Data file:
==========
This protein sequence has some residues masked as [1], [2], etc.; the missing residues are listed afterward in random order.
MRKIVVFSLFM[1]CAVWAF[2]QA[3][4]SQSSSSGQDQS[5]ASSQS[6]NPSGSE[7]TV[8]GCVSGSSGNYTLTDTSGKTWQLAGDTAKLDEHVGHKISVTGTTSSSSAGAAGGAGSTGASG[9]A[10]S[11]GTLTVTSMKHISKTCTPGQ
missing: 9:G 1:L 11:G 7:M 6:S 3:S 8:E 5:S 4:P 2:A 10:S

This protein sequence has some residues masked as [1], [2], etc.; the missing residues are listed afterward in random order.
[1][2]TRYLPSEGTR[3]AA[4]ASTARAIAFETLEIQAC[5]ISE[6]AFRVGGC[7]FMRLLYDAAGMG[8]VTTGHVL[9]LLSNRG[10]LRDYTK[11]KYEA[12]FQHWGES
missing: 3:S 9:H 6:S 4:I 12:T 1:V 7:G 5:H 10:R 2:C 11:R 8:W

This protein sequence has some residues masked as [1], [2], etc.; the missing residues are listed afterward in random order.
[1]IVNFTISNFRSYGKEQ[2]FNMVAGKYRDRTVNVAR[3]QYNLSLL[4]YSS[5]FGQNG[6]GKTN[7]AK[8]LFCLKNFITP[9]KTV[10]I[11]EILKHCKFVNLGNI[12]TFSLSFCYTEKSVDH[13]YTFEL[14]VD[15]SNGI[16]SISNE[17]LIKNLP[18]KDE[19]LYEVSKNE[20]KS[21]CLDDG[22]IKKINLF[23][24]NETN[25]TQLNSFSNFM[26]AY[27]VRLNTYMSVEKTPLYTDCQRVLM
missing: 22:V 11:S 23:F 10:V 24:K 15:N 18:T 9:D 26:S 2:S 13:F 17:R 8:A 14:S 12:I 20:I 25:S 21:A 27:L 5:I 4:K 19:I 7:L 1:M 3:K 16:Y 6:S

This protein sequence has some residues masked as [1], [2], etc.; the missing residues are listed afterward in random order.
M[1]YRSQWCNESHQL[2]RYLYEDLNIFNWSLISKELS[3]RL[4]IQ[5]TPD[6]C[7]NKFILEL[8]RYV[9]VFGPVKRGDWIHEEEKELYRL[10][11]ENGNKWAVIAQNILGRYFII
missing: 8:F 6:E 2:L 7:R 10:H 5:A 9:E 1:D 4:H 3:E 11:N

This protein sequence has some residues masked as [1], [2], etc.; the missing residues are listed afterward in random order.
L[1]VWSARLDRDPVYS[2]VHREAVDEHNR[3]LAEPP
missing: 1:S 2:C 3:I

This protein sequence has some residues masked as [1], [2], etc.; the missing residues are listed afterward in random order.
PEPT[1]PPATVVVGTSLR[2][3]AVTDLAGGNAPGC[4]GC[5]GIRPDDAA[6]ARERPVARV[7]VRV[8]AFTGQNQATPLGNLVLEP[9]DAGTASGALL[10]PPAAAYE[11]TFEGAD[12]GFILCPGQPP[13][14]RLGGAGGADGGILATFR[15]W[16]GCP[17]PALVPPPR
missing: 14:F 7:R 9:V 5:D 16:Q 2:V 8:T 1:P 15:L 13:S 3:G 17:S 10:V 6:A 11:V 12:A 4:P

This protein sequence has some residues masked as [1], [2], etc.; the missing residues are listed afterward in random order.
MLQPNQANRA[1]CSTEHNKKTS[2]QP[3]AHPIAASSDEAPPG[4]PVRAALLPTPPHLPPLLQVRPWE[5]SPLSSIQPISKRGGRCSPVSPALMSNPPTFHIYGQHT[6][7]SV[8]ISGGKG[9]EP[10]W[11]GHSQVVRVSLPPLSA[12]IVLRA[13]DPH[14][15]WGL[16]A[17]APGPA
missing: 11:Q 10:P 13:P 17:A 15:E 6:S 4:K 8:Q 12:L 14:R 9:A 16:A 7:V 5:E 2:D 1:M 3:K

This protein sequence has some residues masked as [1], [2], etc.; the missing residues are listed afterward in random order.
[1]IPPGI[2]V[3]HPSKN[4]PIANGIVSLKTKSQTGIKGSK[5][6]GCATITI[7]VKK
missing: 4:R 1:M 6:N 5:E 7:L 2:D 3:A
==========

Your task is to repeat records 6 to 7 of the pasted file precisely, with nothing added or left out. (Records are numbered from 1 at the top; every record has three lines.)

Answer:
This protein sequence has some residues masked as [1], [2], etc.; the missing residues are listed afterward in random order.
PEPT[1]PPATVVVGTSLR[2][3]AVTDLAGGNAPGC[4]GC[5]GIRPDDAA[6]ARERPVARV[7]VRV[8]AFTGQNQATPLGNLVLEP[9]DAGTASGALL[10]PPAAAYE[11]TFEGAD[12]GFILCPGQPP[13][14]RLGGAGGADGGILATFR[15]W[16]GCP[17]PALVPPPR
missing: 14:F 7:R 9:V 5:D 16:Q 2:V 8:T 1:P 15:L 13:S 3:G 17:S 10:V 6:A 11:V 12:A 4:P

This protein sequence has some residues masked as [1], [2], etc.; the missing residues are listed afterward in random order.
MLQPNQANRA[1]CSTEHNKKTS[2]QP[3]AHPIAASSDEAPPG[4]PVRAALLPTPPHLPPLLQVRPWE[5]SPLSSIQPISKRGGRCSPVSPALMSNPPTFHIYGQHT[6][7]SV[8]ISGGKG[9]EP[10]W[11]GHSQVVRVSLPPLSA[12]IVLRA[13]DPH[14][15]WGL[16]A[17]APGPA
missing: 11:Q 10:P 13:P 17:A 15:E 6:S 4:K 8:Q 12:L 14:R 9:A 16:A 7:V 5:E 2:D 1:M 3:K